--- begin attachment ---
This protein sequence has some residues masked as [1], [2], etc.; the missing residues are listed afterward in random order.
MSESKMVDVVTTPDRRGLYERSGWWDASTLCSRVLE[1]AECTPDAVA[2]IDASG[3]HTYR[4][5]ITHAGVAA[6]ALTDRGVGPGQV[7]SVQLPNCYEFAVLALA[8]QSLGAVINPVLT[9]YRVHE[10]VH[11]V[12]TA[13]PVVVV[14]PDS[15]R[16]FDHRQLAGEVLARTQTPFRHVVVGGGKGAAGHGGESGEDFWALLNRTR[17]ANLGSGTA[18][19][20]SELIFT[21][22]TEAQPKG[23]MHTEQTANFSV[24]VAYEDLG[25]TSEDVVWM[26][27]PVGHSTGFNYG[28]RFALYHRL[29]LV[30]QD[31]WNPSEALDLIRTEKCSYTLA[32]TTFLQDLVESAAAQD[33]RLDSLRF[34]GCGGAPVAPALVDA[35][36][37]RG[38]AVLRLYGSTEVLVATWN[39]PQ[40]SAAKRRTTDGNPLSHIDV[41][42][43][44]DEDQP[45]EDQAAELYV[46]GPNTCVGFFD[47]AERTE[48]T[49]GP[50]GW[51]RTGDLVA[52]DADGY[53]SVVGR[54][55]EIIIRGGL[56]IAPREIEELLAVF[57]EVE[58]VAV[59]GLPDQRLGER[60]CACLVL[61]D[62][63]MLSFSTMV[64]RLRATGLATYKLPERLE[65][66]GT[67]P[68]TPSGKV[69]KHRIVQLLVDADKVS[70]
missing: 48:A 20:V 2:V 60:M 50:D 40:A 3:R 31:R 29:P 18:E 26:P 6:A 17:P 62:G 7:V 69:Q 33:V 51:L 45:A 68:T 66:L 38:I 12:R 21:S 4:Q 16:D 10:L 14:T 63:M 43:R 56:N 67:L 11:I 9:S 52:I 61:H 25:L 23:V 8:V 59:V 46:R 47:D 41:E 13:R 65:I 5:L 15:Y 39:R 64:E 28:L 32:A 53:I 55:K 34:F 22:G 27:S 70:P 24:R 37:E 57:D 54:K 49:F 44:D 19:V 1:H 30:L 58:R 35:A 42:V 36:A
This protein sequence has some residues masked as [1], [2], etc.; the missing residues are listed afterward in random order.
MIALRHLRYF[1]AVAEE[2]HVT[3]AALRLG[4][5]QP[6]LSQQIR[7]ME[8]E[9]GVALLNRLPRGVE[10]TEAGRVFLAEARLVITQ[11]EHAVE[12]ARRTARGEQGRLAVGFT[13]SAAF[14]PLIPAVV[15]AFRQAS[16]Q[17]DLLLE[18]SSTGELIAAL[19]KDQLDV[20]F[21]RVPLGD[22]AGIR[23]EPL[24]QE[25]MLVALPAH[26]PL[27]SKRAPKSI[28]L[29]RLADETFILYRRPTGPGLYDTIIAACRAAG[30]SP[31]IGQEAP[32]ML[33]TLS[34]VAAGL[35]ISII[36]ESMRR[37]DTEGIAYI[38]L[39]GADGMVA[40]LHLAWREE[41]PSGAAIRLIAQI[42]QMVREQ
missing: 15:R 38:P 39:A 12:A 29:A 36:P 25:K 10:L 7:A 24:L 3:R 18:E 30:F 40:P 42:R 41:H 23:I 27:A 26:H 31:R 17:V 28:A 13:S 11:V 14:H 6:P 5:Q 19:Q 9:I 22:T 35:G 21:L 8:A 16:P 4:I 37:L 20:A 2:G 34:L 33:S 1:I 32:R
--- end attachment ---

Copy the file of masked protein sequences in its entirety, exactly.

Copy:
This protein sequence has some residues masked as [1], [2], etc.; the missing residues are listed afterward in random order.
MSESKMVDVVTTPDRRGLYERSGWWDASTLCSRVLE[1]AECTPDAVA[2]IDASG[3]HTYR[4][5]ITHAGVAA[6]ALTDRGVGPGQV[7]SVQLPNCYEFAVLALA[8]QSLGAVINPVLT[9]YRVHE[10]VH[11]V[12]TA[13]PVVVV[14]PDS[15]R[16]FDHRQLAGEVLARTQTPFRHVVVGGGKGAAGHGGESGEDFWALLNRTR[17]ANLGSGTA[18][19][20]SELIFT[21][22]TEAQPKG[23]MHTEQTANFSV[24]VAYEDLG[25]TSEDVVWM[26][27]PVGHSTGFNYG[28]RFALYHRL[29]LV[30]QD[31]WNPSEALDLIRTEKCSYTLA[32]TTFLQDLVESAAAQD[33]RLDSLRF[34]GCGGAPVAPALVDA[35][36][37]RG[38]AVLRLYGSTEVLVATWN[39]PQ[40]SAAKRRTTDGNPLSHIDV[41][42][43][44]DEDQP[45]EDQAAELYV[46]GPNTCVGFFD[47]AERTE[48]T[49]GP[50]GW[51]RTGDLVA[52]DADGY[53]SVVGR[54][55]EIIIRGGL[56]IAPREIEELLAVF[57]EVE[58]VAV[59]GLPDQRLGER[60]CACLVL[61]D[62][63]MLSFSTMV[64]RLRATGLATYKLPERLE[65][66]GT[67]P[68]TPSGKV[69]KHRIVQLLVDADKVS[70]
missing: 48:A 20:V 2:V 60:M 50:D 40:A 3:R 31:R 29:P 18:E 26:P 6:A 17:P 62:G 7:V 69:Q 33:V 51:L 45:A 68:T 66:L 38:I 12:R 21:S 4:Q 16:D 10:L 14:T 63:M 43:R 56:N 67:L 11:I 9:S 52:I 61:H 25:L 23:V 8:V 59:V 46:R 47:D 41:E 13:R 65:I 5:L 15:Y 39:R 64:E 28:L 32:A 53:I 55:K 34:F 22:G 27:S 70:P 24:R 37:E 57:D 54:K 49:F 44:D 19:V 1:H 30:L 58:R 35:A 42:V 36:A
This protein sequence has some residues masked as [1], [2], etc.; the missing residues are listed afterward in random order.
MIALRHLRYF[1]AVAEE[2]HVT[3]AALRLG[4][5]QP[6]LSQQIR[7]ME[8]E[9]GVALLNRLPRGVE[10]TEAGRVFLAEARLVITQ[11]EHAVE[12]ARRTARGEQGRLAVGFT[13]SAAF[14]PLIPAVV[15]AFRQAS[16]Q[17]DLLLE[18]SSTGELIAAL[19]KDQLDV[20]F[21]RVPLGD[22]AGIR[23]EPL[24]QE[25]MLVALPAH[26]PL[27]SKRAPKSI[28]L[29]RLADETFILYRRPTGPGLYDTIIAACRAAG[30]SP[31]IGQEAP[32]ML[33]TLS[34]VAAGL[35]ISII[36]ESMRR[37]DTEGIAYI[38]L[39]GADGMVA[40]LHLAWREE[41]PSGAAIRLIAQI[42]QMVREQ
missing: 15:R 38:P 39:A 12:A 29:A 36:P 25:K 10:L 7:A 24:L 3:R 18:E 30:F 40:P 42:R 41:H 23:I 27:A 26:H 31:R 17:V 28:A 13:S 11:V 14:H 6:P 5:Q 19:Q 9:I 22:T 35:G 21:L 8:A 16:P 4:I 37:L 20:A 2:G 34:L 33:S 1:I 32:R